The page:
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Reference

56

Shown is the fan drive hydraulic system oil cooler (arrow). Return oil flows from the fan drive motors, through the makeup valve, to the fan drive oil cooler. Return oil flows from the fan drive oil cooler, through the return filter, to the hydraulic tank. A bypass valve is located on the oil cooler. The oil cooler bypass valve will open if the oil cooler restriction is greater than 170 kPa (25 psi). The fan drive hydraulic oil is cooled by the jacket water cooling system.

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Reference

57 When running tests on the 793C XQ hydraulic fan drive system, ET can be used to observe real time status of the parameters that control the hydraulic fan drive system. Shown is a status screen group that was created to observe most of the hydraulic fan drive system parameters. One of the parameters shown on the screen is "Engine Cooling Fan Solenoid Current." If a truck has the Electronically Controlled Fan Drive System installed, the value of this parameter will change from 0 to 0.640 Amps, which represents a current between 0 to 640 milliamps. If the value displayed is 0 Amps, the ECM is sending 0 milliamps of current to the fan drive pump solenoid. At 0 milliamps the pump is at maximum displacement and the fan drive pump flow is at maximum. If the value displayed is 0.640 Amps, the ECM is sending 640 milliamps of current to the fan drive pump solenoid. At 640 milliamps the pump is at minimum displacement and the fan drive pump flow is at minimum.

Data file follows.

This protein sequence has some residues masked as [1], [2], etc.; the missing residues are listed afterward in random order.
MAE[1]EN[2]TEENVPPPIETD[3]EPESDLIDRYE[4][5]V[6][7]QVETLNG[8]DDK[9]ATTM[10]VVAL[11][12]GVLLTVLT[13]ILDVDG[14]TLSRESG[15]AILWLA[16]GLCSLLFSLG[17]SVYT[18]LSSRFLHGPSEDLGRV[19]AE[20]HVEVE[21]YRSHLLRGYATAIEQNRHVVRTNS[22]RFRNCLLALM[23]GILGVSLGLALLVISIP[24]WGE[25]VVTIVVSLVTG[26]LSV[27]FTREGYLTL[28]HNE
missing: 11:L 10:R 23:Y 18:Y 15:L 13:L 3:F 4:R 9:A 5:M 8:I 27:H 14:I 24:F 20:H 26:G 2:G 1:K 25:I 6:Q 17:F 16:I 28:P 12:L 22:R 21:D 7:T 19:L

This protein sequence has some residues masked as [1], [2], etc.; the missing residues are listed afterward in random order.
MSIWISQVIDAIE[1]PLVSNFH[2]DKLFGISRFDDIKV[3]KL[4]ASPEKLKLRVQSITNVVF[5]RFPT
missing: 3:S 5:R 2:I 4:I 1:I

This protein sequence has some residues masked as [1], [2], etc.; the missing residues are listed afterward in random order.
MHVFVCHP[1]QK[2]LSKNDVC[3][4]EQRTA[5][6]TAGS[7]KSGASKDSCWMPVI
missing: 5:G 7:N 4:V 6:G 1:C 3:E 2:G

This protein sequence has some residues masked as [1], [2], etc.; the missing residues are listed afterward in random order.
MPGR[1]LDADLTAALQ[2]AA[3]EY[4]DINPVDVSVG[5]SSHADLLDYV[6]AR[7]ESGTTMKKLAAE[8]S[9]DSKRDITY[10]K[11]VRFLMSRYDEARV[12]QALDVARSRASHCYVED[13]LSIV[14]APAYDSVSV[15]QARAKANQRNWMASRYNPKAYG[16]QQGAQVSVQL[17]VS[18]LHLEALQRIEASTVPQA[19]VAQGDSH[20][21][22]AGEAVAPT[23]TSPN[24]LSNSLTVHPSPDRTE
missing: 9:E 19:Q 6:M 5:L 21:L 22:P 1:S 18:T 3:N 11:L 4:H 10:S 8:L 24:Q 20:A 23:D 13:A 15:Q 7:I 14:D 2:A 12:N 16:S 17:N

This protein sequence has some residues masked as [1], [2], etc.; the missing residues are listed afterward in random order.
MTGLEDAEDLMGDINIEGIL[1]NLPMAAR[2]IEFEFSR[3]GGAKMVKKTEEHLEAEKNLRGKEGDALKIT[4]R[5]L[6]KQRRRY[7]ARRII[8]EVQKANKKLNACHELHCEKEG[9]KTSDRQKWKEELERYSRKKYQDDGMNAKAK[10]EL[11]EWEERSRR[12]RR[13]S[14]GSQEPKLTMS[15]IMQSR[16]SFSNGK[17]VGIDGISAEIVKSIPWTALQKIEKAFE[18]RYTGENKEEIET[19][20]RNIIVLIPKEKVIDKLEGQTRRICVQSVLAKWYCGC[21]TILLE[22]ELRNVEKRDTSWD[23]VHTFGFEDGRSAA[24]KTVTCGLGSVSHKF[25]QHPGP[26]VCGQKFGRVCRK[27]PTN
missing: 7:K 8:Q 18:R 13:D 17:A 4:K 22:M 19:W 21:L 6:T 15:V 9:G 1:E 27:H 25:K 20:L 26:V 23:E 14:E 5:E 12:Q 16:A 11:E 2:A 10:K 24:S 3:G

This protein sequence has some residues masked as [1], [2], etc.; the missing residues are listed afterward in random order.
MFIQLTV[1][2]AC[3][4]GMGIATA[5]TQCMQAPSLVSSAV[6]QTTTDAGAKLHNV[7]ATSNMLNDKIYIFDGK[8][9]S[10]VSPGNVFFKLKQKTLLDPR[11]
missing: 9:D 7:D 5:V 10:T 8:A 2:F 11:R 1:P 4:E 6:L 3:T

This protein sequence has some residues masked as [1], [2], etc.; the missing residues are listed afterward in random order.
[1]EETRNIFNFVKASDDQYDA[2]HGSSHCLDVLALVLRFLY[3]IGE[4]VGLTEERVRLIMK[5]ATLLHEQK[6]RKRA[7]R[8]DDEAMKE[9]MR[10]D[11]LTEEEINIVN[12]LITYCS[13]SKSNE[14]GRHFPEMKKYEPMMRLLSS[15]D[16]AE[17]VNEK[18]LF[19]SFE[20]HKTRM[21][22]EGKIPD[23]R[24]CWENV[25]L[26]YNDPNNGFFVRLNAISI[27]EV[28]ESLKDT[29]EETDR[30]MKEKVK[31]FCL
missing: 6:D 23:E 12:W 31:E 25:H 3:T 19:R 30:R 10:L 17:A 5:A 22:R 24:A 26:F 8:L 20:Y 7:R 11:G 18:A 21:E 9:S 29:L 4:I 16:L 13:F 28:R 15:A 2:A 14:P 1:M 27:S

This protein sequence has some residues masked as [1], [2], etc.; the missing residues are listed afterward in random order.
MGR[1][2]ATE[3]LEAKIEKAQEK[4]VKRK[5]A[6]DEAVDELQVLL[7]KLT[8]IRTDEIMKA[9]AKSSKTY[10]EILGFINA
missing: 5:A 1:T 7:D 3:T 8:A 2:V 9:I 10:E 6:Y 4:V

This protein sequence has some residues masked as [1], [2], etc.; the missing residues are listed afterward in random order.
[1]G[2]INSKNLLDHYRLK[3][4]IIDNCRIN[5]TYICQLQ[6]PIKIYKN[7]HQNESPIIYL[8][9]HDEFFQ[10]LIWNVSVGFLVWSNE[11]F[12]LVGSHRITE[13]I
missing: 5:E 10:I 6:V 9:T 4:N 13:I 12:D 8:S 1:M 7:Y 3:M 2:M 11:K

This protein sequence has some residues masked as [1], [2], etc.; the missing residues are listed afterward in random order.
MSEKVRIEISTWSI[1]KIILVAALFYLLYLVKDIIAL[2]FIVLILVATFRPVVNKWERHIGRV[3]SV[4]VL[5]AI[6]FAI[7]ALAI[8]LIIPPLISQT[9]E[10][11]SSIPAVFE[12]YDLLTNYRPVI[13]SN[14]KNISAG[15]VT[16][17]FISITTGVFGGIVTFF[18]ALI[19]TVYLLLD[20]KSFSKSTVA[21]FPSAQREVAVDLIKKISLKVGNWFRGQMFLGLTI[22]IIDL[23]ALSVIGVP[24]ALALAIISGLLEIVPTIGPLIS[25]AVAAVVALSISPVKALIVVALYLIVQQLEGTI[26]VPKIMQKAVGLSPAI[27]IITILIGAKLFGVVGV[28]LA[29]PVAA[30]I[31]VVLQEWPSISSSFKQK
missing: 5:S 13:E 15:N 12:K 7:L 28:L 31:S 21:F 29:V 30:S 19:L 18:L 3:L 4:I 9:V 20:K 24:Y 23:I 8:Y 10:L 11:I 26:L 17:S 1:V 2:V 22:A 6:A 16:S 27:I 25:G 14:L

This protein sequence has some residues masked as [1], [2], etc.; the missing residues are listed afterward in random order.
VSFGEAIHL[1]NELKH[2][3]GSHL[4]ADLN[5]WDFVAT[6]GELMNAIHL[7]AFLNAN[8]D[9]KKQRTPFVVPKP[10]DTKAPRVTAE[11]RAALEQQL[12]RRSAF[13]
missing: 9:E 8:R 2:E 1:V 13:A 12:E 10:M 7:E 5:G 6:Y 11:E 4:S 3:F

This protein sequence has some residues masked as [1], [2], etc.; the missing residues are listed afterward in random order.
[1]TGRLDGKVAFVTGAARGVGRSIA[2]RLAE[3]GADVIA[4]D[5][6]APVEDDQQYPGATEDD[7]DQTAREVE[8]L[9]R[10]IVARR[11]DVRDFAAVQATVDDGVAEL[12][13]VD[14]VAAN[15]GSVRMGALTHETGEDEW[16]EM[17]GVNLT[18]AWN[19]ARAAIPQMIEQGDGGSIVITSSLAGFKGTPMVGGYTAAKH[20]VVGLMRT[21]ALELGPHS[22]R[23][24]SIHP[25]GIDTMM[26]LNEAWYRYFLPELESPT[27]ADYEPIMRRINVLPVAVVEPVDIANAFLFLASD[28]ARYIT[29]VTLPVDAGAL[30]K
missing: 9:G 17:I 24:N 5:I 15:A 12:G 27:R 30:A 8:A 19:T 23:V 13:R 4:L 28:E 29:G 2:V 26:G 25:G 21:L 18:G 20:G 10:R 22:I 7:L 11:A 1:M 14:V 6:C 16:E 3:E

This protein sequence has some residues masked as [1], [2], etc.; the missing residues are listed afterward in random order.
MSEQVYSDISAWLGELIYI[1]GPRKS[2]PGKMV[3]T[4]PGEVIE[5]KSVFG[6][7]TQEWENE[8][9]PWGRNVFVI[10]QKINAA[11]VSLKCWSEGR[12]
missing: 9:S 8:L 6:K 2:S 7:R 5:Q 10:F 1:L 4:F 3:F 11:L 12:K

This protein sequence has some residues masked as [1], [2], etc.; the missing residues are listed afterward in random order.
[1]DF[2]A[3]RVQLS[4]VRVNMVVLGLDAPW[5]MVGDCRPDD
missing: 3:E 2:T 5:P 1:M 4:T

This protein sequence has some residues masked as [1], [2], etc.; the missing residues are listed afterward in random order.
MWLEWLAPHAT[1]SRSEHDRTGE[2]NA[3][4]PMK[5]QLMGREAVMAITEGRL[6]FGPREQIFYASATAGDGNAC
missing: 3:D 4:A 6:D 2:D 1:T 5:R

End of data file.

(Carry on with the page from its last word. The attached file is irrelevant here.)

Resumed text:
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Reference

58 ET can be used to override the fan speed to test the hydraulic fan drive system. To override the fan speed, select "Diagnostics" from the ET pull-down menu and then select "Override Parameters." The "Desired Engine Cooling Fan Speed Override" parameter will be shown. Highlight the parameter and select "Change" (see next slide).